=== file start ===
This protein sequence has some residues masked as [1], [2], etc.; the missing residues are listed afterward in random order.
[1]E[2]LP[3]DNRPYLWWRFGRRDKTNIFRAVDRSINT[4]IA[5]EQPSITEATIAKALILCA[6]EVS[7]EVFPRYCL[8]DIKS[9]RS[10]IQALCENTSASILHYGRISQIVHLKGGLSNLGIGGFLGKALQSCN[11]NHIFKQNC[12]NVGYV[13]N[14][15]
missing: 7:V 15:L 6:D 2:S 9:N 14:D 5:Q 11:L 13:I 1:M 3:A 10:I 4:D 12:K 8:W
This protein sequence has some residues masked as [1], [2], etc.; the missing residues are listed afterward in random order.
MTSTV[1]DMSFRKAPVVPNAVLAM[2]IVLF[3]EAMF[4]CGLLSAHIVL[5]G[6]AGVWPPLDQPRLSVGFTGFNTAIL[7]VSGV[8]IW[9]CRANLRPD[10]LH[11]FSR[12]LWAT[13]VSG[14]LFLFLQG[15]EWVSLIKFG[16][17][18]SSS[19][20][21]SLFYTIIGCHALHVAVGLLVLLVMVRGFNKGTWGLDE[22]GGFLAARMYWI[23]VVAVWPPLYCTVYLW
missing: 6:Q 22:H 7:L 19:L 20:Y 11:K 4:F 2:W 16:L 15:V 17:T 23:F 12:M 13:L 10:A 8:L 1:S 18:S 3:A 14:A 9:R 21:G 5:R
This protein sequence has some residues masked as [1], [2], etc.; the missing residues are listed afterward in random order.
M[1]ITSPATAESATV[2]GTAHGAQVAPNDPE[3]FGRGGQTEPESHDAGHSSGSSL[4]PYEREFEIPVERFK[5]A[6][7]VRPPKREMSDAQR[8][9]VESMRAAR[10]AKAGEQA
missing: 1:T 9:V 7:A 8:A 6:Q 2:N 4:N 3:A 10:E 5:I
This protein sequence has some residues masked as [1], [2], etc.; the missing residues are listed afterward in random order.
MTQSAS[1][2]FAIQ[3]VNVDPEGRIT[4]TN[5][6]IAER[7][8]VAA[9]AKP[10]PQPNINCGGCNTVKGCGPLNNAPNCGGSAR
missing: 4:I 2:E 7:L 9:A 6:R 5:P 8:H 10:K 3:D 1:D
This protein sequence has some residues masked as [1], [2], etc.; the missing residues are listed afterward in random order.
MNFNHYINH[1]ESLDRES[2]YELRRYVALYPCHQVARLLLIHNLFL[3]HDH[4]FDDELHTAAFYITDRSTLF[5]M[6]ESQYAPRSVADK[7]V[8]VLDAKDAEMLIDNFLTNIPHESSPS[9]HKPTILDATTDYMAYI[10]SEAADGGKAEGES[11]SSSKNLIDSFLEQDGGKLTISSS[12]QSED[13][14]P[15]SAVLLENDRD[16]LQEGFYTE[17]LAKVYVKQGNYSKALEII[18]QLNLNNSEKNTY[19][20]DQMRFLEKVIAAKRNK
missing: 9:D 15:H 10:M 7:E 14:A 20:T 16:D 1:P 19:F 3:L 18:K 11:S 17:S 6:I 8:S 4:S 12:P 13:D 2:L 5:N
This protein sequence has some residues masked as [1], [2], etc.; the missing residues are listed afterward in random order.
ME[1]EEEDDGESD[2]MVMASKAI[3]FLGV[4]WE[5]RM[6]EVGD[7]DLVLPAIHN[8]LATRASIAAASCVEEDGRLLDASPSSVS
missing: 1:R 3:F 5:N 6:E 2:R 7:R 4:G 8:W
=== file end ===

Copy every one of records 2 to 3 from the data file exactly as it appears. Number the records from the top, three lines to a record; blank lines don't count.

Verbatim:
This protein sequence has some residues masked as [1], [2], etc.; the missing residues are listed afterward in random order.
MTSTV[1]DMSFRKAPVVPNAVLAM[2]IVLF[3]EAMF[4]CGLLSAHIVL[5]G[6]AGVWPPLDQPRLSVGFTGFNTAIL[7]VSGV[8]IW[9]CRANLRPD[10]LH[11]FSR[12]LWAT[13]VSG[14]LFLFLQG[15]EWVSLIKFG[16][17][18]SSS[19][20][21]SLFYTIIGCHALHVAVGLLVLLVMVRGFNKGTWGLDE[22]GGFLAARMYWI[23]VVAVWPPLYCTVYLW
missing: 6:Q 22:H 7:L 19:L 20:Y 11:K 4:F 2:W 16:L 15:V 17:T 23:F 12:M 13:L 10:A 8:L 1:S 18:S 3:A 14:A 9:R 21:G 5:R
This protein sequence has some residues masked as [1], [2], etc.; the missing residues are listed afterward in random order.
M[1]ITSPATAESATV[2]GTAHGAQVAPNDPE[3]FGRGGQTEPESHDAGHSSGSSL[4]PYEREFEIPVERFK[5]A[6][7]VRPPKREMSDAQR[8][9]VESMRAAR[10]AKAGEQA
missing: 1:T 9:V 7:A 8:A 6:Q 2:N 4:N 3:A 10:E 5:I